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My family of four was walking the long Boulevard Montparnasse in Paris headed to the brasserie La Coupole for a late lunch. The street was closed to traffic and I wondered if it was for a market until we started to pass large open-bed trucks on the side of the road draped in rainbow flags. As we got closer, the street came more and more alive with the gay pride parade in formation. The presence of riot police in heavy gear reminded us that this peaceful demonstration of self-acceptance might meet the same violence previously demonstrated by opponents of France’s recent decision to legalize gay marriage.

We enjoyed our leisurely lunch at La Couple though the atmosphere suddenly seemed stuffy compared to the fluid motion of the parade passing outside its windows.  At a table across from me, I watched a wealthy-looking French woman highly skilled in the art of disapproval. When the curry my husband ordered arrived, it was presented by an Indian man dressed in an ornate footman’s costume.   We were sitting inside, in the past, while the future of France was roaring by outdoors in full color with a loud base line.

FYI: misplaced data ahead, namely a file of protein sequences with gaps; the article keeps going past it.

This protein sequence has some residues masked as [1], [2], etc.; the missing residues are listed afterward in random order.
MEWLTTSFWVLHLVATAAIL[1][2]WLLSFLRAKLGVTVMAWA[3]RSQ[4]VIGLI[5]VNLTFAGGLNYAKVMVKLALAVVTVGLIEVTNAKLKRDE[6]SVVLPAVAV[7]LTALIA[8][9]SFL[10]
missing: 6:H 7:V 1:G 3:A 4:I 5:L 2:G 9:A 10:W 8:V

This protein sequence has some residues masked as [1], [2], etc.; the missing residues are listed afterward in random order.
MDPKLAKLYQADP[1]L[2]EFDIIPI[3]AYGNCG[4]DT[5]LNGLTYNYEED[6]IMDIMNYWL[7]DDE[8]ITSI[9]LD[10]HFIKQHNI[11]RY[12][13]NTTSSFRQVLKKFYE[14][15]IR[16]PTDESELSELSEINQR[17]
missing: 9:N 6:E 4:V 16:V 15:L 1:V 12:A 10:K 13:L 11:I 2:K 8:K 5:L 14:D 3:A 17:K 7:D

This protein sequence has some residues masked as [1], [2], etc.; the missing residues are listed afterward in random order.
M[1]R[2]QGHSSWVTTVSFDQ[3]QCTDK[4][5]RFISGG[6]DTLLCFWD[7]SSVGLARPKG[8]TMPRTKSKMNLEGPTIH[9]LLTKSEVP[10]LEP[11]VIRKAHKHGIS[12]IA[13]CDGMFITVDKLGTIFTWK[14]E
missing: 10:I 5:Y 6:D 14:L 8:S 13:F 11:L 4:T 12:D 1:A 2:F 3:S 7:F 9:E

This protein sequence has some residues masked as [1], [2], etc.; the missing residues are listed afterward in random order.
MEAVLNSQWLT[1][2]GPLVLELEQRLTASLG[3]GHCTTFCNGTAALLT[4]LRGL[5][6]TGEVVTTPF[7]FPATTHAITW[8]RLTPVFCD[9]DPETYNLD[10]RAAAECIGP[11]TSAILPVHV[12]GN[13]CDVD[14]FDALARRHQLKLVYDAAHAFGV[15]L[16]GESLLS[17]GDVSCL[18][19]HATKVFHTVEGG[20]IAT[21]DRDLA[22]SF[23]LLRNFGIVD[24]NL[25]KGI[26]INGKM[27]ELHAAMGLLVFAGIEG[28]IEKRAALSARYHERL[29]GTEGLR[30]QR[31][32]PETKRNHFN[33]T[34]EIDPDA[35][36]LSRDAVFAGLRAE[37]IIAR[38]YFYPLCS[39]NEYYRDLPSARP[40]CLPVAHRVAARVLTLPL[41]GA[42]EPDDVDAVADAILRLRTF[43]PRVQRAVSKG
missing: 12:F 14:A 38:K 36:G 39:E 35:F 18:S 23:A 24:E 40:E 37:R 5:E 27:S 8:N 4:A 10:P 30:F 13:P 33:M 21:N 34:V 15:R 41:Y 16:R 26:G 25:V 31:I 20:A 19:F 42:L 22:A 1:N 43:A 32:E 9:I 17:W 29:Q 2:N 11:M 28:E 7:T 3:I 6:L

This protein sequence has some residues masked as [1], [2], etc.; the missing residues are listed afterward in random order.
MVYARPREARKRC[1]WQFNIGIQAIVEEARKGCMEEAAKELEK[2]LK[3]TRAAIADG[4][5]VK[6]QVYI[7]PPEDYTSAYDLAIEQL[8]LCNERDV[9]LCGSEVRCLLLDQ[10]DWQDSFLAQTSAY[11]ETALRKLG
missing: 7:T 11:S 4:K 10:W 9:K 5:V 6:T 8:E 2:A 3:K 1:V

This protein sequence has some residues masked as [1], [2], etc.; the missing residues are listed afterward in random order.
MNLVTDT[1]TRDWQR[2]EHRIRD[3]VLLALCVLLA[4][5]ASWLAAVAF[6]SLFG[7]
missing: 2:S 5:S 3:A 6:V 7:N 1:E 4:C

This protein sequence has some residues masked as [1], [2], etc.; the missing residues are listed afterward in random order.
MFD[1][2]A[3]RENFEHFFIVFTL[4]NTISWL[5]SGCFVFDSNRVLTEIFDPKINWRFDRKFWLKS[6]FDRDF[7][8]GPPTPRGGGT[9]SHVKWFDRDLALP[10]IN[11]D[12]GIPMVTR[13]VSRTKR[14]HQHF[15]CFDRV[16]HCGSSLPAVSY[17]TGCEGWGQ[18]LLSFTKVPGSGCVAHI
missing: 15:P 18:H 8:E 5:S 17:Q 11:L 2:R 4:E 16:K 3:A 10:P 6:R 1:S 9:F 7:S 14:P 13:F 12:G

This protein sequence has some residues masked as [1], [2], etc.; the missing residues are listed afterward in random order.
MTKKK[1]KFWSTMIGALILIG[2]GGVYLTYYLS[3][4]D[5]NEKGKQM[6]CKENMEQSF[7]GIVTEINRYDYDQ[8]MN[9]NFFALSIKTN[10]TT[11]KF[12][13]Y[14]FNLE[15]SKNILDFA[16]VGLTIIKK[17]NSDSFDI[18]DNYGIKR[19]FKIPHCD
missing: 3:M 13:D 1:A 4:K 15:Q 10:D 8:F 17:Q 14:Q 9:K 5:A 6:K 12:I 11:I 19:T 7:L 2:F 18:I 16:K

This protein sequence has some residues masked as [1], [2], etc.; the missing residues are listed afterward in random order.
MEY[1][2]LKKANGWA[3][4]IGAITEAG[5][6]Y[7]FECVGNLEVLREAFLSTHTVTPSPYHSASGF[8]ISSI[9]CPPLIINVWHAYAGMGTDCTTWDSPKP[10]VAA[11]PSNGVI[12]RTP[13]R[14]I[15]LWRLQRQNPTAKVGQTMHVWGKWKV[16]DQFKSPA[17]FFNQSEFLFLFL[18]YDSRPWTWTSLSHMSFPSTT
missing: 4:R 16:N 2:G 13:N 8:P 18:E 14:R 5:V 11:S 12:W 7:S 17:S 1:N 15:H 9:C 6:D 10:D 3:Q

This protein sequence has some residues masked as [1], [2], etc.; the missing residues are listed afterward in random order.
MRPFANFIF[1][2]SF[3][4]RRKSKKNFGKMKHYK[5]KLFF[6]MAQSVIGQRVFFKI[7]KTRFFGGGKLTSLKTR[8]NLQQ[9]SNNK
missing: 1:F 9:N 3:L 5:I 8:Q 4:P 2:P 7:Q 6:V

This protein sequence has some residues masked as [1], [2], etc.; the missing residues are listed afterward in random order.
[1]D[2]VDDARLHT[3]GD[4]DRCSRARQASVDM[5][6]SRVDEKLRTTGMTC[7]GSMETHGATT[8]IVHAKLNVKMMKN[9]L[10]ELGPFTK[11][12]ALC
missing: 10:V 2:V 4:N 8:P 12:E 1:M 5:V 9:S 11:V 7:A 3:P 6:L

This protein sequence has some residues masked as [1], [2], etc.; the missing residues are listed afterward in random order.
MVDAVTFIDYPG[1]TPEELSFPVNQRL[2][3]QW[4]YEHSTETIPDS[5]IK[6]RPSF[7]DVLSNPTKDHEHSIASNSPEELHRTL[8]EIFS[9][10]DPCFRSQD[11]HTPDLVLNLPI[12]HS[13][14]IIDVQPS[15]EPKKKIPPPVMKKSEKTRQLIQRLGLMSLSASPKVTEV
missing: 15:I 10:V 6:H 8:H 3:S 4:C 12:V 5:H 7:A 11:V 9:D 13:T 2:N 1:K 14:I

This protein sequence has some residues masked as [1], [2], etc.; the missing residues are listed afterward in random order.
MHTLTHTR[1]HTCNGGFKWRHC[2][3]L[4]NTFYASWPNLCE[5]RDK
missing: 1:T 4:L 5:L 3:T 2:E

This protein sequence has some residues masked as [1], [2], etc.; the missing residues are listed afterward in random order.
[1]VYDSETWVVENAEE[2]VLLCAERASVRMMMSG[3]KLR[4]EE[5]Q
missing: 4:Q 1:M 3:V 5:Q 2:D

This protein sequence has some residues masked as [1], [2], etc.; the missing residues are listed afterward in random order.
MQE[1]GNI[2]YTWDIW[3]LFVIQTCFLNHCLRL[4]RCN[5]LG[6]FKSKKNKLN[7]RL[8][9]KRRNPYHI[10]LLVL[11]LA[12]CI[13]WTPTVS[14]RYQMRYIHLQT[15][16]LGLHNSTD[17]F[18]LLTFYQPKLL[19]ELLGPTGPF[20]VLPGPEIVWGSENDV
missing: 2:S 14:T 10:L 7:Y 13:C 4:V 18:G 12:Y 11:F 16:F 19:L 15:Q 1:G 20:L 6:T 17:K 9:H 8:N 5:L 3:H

It was good to re-enter the energy on the street after our lunch as we stopped to watch on a street corner. I was moved to witness gay Jews walking under a rainbow chuppah in a city that some decades ago would have twice marked them for persecution.  From out of nowhere, a single soap bubble floated by and hovered in the air between a well-dressed older man and myself. He blew at the bubble, which was headed straight for his face, and it popped on cue. We smiled warmly at each other, fully enjoying our private joke, in perfect communion with each other and with Paris’s dual talents for play and progress.

“Those who contemplate the beauty of the earth find reserves of strength that will endure as long as life lasts.”– Rachel Carson

My eleven-year-old daughter is away from home on her own for the first time on a school camping trip. When I woke up this morning I immediately thought of her being outside, part of the beautiful April morning outside my window. I decided to head right out for an early walk to virtually share the morning with her. Two of our cats even came along, trailing after me for half a block before disappearing into a neighbor’s bushes while jays and crows competed to see who could make the most noise from the treetops.  Spring is unfolding yellow and green carpets everywhere, covering the remaining grey and brown bits of winter.

As each season lets itself go into the next, life is asking me to begin letting go of my daughters as they enter new stages of their lives   Kissing my nine-year-old daughter good night last night, alone in the bedroom she normally shares with her older sister, I realized how the routines that seem so obvious they are invisible will someday shift as quickly as the seasons.  The plants and trees which go through such changes every year seem to be showing us how to get ready, how to let go with grace, and how to prepare to be dazzled by the beauty that unfolds.

Beginnings

“Out at sea the dawn wind

Wrinkles and slides. I am here

Or there, or elsewhere. In my beginning.”